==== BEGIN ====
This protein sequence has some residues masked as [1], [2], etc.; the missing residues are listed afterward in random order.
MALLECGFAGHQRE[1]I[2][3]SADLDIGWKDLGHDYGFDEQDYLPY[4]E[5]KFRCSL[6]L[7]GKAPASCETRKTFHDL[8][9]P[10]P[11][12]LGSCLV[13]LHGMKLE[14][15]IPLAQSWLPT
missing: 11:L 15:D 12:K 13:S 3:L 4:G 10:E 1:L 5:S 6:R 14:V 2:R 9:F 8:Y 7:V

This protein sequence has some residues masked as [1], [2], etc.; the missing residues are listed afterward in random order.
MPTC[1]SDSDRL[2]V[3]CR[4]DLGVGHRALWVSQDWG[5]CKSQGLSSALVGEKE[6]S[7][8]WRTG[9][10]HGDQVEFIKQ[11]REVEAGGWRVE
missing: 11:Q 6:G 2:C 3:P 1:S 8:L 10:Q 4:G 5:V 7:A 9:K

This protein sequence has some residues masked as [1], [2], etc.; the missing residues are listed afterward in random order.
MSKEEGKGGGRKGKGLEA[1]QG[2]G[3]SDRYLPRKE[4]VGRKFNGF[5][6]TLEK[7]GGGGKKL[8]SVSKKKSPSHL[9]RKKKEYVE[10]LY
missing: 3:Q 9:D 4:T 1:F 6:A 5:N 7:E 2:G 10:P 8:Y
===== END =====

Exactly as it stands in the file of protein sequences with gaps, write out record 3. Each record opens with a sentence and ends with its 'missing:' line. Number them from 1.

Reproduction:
This protein sequence has some residues masked as [1], [2], etc.; the missing residues are listed afterward in random order.
MSKEEGKGGGRKGKGLEA[1]QG[2]G[3]SDRYLPRKE[4]VGRKFNGF[5][6]TLEK[7]GGGGKKL[8]SVSKKKSPSHL[9]RKKKEYVE[10]LY
missing: 3:Q 9:D 4:T 1:F 6:A 5:N 7:E 2:G 10:P 8:Y